“One of the biggest threats to the ideal of social equity in cannabis is the conflation of equity with criminal justice reform or other half measures that distract from the reality that equity must be addressed, and thereby fully achieved, in every nuanced aspect of legalization,” says Dr. Rachel Knox, MD, MBA, Co-founder, and President, CHEM. “I am proud to stand behind the organization’s honest analysis of the SAFE Banking Act, offering immediate and relevant equity-centered solutions that are specific to banking – an institution in America that is itself wrought with racial and social inequities. The Cannabis Health Equity Movement (CHEM) teaches that equity is infrastructural, and it’s refreshing to finally see thought leadership challenge legislation that fails to recognize this.”

“Section 280E should not apply to cannabis sales, but while the federal government is taking that revenue anyway, it should use it to provide capital to businesses that can’t access it. CRCC is raising solutions to the problems cannabis businesses actually face today. Solutions that also address the harm the drug war created.” – Wanda James, Founder, and CEO, Simply Pure

As a small operator, we often get told what we need instead of asked. CRCC is taking the time to engage with business owners of color and together develop ways that SAFE could be changed to address our current challenges.” – Amber Senter, ED, Supernova Women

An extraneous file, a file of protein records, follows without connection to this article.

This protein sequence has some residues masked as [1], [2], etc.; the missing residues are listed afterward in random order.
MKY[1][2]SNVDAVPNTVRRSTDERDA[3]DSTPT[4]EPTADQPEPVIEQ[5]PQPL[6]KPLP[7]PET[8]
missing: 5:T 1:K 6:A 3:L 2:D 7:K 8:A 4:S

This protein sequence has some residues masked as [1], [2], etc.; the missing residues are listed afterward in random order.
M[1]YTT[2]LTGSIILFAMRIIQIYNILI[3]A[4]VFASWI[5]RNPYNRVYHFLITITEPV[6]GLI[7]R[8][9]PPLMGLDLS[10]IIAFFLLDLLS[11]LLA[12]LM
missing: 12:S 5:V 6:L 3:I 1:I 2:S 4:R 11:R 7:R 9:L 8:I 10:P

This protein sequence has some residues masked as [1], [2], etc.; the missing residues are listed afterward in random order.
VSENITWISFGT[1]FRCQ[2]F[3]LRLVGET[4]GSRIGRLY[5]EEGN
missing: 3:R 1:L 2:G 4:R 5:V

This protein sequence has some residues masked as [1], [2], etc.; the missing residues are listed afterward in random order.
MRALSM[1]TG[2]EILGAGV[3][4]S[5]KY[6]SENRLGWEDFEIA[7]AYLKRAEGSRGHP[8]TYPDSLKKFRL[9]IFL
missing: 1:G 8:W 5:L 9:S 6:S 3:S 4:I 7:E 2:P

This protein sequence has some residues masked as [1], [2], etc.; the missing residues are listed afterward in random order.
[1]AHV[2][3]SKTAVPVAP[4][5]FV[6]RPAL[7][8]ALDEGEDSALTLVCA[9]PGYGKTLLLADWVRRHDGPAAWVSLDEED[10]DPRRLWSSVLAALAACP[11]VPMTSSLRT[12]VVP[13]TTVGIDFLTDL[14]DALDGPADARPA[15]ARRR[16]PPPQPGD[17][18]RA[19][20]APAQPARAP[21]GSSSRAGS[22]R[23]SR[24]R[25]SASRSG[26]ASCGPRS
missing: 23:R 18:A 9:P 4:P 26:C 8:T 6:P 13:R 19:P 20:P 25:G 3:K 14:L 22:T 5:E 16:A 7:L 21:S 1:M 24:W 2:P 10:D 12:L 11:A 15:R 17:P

“Our young people and student members stand for policy based on evidence, compassion, and human rights, which includes economic drug policy. We appreciate CRCC’s commitment to continuously offering sensible solutions despite the industries’ insistence on corporate greed being more important than human lives. If banks want a safe harbor, they should be willing to demonstrate they comply with all applicable laws, including anti-discrimination laws, and include policies that benefit our people directly. Until they do that, the gridlock will continue.” –Jason Ortiz, ED, SSDP


Cannabis Regulators of Color Coalition (CRCC)

The Cannabis Regulators of Color Coalition (CRCC) is a coalition of government officials appointed or elected to lead, manage, and oversee regulatory and policy implementation for legal medical and adult-use cannabis markets across the nation and abroad. As leaders in post-prohibition cannabis policy, we focus on equity-centered regulation, industry best practices, and cannabis competency and standardization.